Hiring Mistakes More Costly During Pandemic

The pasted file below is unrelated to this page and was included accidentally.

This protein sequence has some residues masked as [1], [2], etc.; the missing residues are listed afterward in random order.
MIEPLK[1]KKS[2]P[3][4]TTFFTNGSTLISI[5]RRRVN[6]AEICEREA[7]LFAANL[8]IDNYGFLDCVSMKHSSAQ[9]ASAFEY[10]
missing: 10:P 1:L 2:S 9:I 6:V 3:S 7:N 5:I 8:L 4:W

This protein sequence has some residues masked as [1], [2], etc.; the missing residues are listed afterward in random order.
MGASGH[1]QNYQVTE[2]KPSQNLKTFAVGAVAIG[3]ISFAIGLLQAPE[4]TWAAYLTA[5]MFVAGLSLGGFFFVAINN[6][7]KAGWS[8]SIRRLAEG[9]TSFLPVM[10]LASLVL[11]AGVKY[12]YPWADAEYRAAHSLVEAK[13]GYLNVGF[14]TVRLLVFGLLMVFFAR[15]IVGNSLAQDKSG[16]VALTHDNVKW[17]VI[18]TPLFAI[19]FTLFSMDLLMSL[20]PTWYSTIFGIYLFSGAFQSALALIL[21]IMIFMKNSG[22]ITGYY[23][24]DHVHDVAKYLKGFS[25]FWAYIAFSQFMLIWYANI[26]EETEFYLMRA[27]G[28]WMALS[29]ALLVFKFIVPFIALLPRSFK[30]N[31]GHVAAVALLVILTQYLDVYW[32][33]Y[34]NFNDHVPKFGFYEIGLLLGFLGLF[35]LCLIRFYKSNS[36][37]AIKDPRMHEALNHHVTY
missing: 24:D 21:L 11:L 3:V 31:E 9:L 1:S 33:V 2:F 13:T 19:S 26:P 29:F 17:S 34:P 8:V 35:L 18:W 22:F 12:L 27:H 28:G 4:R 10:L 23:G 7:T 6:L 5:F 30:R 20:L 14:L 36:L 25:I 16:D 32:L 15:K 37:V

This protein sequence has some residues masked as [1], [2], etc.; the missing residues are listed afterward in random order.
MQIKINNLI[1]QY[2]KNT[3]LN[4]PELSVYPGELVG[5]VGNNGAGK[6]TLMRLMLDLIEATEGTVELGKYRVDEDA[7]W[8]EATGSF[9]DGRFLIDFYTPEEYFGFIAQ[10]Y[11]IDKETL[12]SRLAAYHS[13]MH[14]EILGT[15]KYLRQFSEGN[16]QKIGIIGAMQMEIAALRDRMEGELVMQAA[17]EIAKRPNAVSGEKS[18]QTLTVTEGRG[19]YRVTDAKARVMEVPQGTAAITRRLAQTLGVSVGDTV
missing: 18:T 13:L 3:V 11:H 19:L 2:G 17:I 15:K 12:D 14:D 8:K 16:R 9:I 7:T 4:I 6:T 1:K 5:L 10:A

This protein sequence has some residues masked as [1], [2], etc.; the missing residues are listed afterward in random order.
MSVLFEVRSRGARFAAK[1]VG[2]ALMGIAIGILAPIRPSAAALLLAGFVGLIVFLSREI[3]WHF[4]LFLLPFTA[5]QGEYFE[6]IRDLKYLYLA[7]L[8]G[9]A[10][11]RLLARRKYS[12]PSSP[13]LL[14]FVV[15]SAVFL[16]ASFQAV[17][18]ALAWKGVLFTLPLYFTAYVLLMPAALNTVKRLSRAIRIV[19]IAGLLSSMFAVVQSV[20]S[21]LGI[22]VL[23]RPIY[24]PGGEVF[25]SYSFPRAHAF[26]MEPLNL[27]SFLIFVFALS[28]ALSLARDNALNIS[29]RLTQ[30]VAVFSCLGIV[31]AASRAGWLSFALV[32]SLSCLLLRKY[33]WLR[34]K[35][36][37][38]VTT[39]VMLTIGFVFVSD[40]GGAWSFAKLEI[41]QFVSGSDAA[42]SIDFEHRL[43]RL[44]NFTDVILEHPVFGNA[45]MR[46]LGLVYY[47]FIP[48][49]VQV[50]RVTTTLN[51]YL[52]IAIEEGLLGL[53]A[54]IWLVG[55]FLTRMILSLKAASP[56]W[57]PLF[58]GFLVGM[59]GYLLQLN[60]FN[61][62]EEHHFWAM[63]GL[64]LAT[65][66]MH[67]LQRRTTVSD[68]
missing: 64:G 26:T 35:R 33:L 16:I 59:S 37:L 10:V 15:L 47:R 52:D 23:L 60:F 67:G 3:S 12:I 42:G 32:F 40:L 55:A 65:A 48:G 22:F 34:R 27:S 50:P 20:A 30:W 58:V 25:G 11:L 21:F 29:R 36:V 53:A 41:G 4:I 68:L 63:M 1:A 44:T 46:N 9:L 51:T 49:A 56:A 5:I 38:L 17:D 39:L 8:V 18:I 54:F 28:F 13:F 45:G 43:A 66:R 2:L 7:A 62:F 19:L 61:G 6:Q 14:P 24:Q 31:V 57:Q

Companies today have more at stake if they make a hiring mistake, says research from global staffing firm Robert Half. More than three in four senior managers surveyed (77 per cent) admit to recruiting the wrong candidate for a role, and more than half (56 per cent) say the negative impact is more severe now than it was a year ago. When it comes to their most recent regrettable hire, senior managers say it takes 11 weeks, on average, to realize the person is a poor match and to let them go and an additional five weeks to restaff the role. That's a total of 16 weeks, or four months, of time squandered on a recruiting blunder. In addition, the research shows employers in Manitoba (22 weeks) and Ontario (17 weeks) take even longer. The biggest mistakes companies face when they make a hiring mistake include time wasted hiring and training the new employee, decreased staff morale and productivity, and increased stress on the supervisor. "To decrease the likelihood of making hiring mistakes and build the best teams, organizations need to develop a comprehensive strategy for interviewing and assessing candidates that meets both current and emerging business needs," says David King, Canadian senior district president of Robert Half.